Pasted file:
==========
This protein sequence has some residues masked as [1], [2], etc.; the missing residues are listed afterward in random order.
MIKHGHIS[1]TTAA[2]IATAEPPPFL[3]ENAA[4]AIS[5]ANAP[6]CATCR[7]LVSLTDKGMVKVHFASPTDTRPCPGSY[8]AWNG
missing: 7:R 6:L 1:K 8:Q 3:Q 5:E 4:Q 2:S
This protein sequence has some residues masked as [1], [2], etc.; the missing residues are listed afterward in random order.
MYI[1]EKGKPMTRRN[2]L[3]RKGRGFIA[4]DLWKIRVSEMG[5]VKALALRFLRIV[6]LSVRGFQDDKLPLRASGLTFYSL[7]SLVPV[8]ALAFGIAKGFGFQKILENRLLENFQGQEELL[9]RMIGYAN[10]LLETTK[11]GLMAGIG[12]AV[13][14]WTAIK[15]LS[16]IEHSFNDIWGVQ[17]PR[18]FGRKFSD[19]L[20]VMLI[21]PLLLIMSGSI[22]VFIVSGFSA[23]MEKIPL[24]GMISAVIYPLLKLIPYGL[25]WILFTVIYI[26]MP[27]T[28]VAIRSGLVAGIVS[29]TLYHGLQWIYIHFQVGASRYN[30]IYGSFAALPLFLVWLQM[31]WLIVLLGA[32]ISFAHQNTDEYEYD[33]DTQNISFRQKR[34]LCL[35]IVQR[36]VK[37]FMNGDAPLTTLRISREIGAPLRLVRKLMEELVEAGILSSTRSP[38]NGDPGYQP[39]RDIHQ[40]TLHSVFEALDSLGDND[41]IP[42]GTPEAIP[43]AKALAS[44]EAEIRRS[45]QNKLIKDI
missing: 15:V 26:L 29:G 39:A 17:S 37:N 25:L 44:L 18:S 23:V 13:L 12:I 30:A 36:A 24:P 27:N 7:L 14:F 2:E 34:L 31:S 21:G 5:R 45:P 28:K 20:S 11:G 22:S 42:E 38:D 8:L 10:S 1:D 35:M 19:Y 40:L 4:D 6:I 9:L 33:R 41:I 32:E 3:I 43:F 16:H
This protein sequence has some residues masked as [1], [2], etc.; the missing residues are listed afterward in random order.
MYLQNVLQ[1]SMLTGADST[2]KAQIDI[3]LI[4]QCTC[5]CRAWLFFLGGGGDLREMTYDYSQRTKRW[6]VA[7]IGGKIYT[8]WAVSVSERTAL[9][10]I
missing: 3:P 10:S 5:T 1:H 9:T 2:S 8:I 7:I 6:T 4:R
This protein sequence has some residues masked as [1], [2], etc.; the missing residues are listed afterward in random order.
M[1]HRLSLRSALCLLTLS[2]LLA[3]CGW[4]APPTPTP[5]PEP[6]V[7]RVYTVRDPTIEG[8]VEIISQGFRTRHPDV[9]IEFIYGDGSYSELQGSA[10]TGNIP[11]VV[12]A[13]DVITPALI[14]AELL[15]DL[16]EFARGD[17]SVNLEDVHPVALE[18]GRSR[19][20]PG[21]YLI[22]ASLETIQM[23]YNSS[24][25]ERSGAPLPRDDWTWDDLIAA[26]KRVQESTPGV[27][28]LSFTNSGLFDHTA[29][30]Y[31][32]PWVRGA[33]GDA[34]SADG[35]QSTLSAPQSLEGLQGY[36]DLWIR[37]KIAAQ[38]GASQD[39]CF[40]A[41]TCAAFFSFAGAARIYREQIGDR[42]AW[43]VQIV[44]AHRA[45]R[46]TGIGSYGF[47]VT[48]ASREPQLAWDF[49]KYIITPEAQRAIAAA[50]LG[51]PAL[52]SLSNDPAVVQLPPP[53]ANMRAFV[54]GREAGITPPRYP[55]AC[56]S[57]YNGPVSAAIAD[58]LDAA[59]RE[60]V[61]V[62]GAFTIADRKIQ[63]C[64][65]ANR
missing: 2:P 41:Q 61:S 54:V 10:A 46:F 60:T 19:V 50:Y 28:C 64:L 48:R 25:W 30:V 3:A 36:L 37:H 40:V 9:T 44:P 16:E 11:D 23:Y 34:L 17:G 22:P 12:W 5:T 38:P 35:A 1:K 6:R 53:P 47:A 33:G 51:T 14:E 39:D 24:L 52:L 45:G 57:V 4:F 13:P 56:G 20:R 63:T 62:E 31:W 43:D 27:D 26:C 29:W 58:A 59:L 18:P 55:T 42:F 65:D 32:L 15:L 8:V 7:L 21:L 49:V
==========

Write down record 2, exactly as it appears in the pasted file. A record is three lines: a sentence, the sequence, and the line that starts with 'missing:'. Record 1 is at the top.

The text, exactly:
This protein sequence has some residues masked as [1], [2], etc.; the missing residues are listed afterward in random order.
MYI[1]EKGKPMTRRN[2]L[3]RKGRGFIA[4]DLWKIRVSEMG[5]VKALALRFLRIV[6]LSVRGFQDDKLPLRASGLTFYSL[7]SLVPV[8]ALAFGIAKGFGFQKILENRLLENFQGQEELL[9]RMIGYAN[10]LLETTK[11]GLMAGIG[12]AV[13][14]WTAIK[15]LS[16]IEHSFNDIWGVQ[17]PR[18]FGRKFSD[19]L[20]VMLI[21]PLLLIMSGSI[22]VFIVSGFSA[23]MEKIPL[24]GMISAVIYPLLKLIPYGL[25]WILFTVIYI[26]MP[27]T[28]VAIRSGLVAGIVS[29]TLYHGLQWIYIHFQVGASRYN[30]IYGSFAALPLFLVWLQM[31]WLIVLLGA[32]ISFAHQNTDEYEYD[33]DTQNISFRQKR[34]LCL[35]IVQR[36]VK[37]FMNGDAPLTTLRISREIGAPLRLVRKLMEELVEAGILSSTRSP[38]NGDPGYQP[39]RDIHQ[40]TLHSVFEALDSLGDND[41]IP[42]GTPEAIP[43]AKALAS[44]EAEIRRS[45]QNKLIKDI
missing: 15:V 26:L 29:G 39:A 17:S 37:N 25:L 44:L 18:S 23:V 13:L 12:I 30:A 36:A 24:P 27:N 7:L 14:F 2:E 34:L 31:S 21:G 5:R 45:P 28:K 20:S 11:G 22:S 42:E 38:D 8:L 10:S 1:D 35:M 19:Y 40:L 4:D 6:I 9:L 33:R 41:I 32:E 3:I 43:F 16:H